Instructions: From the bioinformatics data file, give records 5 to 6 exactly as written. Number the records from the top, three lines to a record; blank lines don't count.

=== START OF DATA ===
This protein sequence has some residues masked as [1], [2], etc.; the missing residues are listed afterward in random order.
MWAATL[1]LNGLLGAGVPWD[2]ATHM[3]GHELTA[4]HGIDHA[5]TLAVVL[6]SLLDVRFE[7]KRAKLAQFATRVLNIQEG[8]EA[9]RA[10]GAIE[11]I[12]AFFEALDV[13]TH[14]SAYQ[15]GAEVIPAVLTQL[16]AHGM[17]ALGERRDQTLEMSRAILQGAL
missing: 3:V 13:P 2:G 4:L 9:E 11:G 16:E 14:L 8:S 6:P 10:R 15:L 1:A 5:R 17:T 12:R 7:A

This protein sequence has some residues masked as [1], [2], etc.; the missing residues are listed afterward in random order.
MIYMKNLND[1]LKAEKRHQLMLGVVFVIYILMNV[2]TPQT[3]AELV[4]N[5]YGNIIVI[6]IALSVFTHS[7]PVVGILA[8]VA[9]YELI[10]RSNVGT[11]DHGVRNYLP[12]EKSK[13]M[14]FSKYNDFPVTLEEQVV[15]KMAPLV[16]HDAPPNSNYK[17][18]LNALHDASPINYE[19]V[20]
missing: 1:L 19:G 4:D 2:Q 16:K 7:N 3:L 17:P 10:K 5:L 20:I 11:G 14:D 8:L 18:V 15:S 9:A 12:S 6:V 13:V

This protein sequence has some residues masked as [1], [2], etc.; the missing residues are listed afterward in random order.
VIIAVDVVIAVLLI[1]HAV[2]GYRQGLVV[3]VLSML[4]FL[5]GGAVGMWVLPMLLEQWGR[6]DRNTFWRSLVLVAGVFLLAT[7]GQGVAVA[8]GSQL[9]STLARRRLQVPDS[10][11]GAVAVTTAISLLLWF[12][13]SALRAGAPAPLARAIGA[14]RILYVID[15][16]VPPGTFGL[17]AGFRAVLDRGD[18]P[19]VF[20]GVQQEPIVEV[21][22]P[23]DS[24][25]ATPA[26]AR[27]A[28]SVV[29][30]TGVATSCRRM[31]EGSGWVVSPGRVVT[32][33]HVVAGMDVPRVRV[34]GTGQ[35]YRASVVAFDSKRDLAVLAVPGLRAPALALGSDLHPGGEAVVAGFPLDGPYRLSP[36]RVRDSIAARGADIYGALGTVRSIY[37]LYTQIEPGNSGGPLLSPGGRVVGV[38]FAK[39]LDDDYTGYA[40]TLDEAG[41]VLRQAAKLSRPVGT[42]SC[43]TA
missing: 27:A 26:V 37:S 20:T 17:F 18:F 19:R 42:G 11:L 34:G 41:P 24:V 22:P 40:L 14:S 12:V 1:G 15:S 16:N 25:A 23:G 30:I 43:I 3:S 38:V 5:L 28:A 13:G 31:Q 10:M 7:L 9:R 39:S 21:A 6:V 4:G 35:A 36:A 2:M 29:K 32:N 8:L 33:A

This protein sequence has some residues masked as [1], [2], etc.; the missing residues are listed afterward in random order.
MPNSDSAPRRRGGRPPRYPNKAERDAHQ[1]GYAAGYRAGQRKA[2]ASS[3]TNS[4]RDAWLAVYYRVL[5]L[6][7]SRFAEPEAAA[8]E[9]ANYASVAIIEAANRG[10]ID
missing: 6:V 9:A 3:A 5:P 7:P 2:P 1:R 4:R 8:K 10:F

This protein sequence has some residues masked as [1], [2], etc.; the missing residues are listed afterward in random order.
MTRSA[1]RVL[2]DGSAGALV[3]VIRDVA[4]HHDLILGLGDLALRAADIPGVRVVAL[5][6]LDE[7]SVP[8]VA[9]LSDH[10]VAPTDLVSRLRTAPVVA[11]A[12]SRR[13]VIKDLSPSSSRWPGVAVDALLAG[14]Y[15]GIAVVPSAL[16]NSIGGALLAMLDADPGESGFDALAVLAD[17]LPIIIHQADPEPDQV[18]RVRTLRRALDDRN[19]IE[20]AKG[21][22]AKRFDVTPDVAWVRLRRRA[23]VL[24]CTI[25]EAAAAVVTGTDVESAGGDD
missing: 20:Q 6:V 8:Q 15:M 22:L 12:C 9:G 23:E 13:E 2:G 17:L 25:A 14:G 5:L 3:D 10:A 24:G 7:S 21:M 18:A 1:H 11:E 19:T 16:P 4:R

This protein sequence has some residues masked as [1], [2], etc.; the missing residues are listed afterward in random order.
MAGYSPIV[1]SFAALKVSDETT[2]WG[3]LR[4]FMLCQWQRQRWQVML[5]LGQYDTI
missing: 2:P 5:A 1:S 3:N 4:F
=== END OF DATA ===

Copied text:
This protein sequence has some residues masked as [1], [2], etc.; the missing residues are listed afterward in random order.
MTRSA[1]RVL[2]DGSAGALV[3]VIRDVA[4]HHDLILGLGDLALRAADIPGVRVVAL[5][6]LDE[7]SVP[8]VA[9]LSDH[10]VAPTDLVSRLRTAPVVA[11]A[12]SRR[13]VIKDLSPSSSRWPGVAVDALLAG[14]Y[15]GIAVVPSAL[16]NSIGGALLAMLDADPGESGFDALAVLAD[17]LPIIIHQADPEPDQV[18]RVRTLRRALDDRN[19]IE[20]AKG[21][22]AKRFDVTPDVAWVRLRRRA[23]VL[24]CTI[25]EAAAAVVTGTDVESAGGDD
missing: 20:Q 6:V 8:Q 15:M 22:L 12:C 9:G 23:E 13:E 2:G 17:L 25:A 14:G 5:L 3:D 10:A 24:G 7:S 21:M 18:A 1:H 11:E 19:T 16:P 4:R

This protein sequence has some residues masked as [1], [2], etc.; the missing residues are listed afterward in random order.
MAGYSPIV[1]SFAALKVSDETT[2]WG[3]LR[4]FMLCQWQRQRWQVML[5]LGQYDTI
missing: 2:P 5:A 1:S 3:N 4:F